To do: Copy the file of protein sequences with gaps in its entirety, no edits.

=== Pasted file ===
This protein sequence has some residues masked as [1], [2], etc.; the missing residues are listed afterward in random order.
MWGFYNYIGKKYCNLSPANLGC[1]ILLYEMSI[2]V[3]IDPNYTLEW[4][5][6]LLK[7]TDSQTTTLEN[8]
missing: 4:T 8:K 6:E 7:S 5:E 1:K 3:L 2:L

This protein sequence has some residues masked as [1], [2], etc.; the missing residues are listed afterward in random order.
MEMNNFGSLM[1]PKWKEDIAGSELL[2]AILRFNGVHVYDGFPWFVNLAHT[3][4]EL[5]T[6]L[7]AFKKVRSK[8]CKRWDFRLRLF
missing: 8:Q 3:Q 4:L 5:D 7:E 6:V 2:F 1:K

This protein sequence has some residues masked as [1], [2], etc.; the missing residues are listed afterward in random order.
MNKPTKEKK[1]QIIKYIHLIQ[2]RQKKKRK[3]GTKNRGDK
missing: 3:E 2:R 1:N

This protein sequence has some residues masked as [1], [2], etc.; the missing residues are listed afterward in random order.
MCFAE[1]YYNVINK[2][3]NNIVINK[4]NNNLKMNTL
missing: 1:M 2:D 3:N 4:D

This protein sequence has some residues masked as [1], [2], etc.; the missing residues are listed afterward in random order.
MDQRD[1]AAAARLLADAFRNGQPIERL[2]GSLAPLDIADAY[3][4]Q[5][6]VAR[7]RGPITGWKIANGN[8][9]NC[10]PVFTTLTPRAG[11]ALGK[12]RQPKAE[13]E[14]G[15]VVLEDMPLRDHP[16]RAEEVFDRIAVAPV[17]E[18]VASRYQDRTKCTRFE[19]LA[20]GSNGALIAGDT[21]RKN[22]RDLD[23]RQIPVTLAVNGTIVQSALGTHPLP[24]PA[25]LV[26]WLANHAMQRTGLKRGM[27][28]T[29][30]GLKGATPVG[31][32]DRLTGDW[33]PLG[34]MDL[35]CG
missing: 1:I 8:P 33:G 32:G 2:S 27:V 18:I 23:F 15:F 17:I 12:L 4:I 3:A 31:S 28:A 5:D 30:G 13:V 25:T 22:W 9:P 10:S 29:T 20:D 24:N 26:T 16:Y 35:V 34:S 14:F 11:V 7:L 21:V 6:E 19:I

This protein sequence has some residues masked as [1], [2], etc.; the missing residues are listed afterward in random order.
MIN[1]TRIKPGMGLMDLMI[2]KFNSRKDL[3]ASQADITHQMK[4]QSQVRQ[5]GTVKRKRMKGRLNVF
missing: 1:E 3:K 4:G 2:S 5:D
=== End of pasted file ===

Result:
This protein sequence has some residues masked as [1], [2], etc.; the missing residues are listed afterward in random order.
MWGFYNYIGKKYCNLSPANLGC[1]ILLYEMSI[2]V[3]IDPNYTLEW[4][5][6]LLK[7]TDSQTTTLEN[8]
missing: 4:T 8:K 6:E 7:S 5:E 1:K 3:L 2:L

This protein sequence has some residues masked as [1], [2], etc.; the missing residues are listed afterward in random order.
MEMNNFGSLM[1]PKWKEDIAGSELL[2]AILRFNGVHVYDGFPWFVNLAHT[3][4]EL[5]T[6]L[7]AFKKVRSK[8]CKRWDFRLRLF
missing: 8:Q 3:Q 4:L 5:D 7:E 6:V 2:F 1:K

This protein sequence has some residues masked as [1], [2], etc.; the missing residues are listed afterward in random order.
MNKPTKEKK[1]QIIKYIHLIQ[2]RQKKKRK[3]GTKNRGDK
missing: 3:E 2:R 1:N

This protein sequence has some residues masked as [1], [2], etc.; the missing residues are listed afterward in random order.
MCFAE[1]YYNVINK[2][3]NNIVINK[4]NNNLKMNTL
missing: 1:M 2:D 3:N 4:D

This protein sequence has some residues masked as [1], [2], etc.; the missing residues are listed afterward in random order.
MDQRD[1]AAAARLLADAFRNGQPIERL[2]GSLAPLDIADAY[3][4]Q[5][6]VAR[7]RGPITGWKIANGN[8][9]NC[10]PVFTTLTPRAG[11]ALGK[12]RQPKAE[13]E[14]G[15]VVLEDMPLRDHP[16]RAEEVFDRIAVAPV[17]E[18]VASRYQDRTKCTRFE[19]LA[20]GSNGALIAGDT[21]RKN[22]RDLD[23]RQIPVTLAVNGTIVQSALGTHPLP[24]PA[25]LV[26]WLANHAMQRTGLKRGM[27][28]T[29][30]GLKGATPVG[31][32]DRLTGDW[33]PLG[34]MDL[35]CG
missing: 1:I 8:P 33:G 32:G 2:S 27:V 18:I 23:F 15:F 17:I 12:L 4:I 3:A 31:S 28:A 5:D 30:G 13:V 25:T 22:W 9:P 10:S 29:T 20:D 24:N 26:T 16:Y 35:V 34:S 14:F 11:V 7:L 21:V 6:E 19:I

This protein sequence has some residues masked as [1], [2], etc.; the missing residues are listed afterward in random order.
MIN[1]TRIKPGMGLMDLMI[2]KFNSRKDL[3]ASQADITHQMK[4]QSQVRQ[5]GTVKRKRMKGRLNVF
missing: 1:E 3:K 4:G 2:S 5:D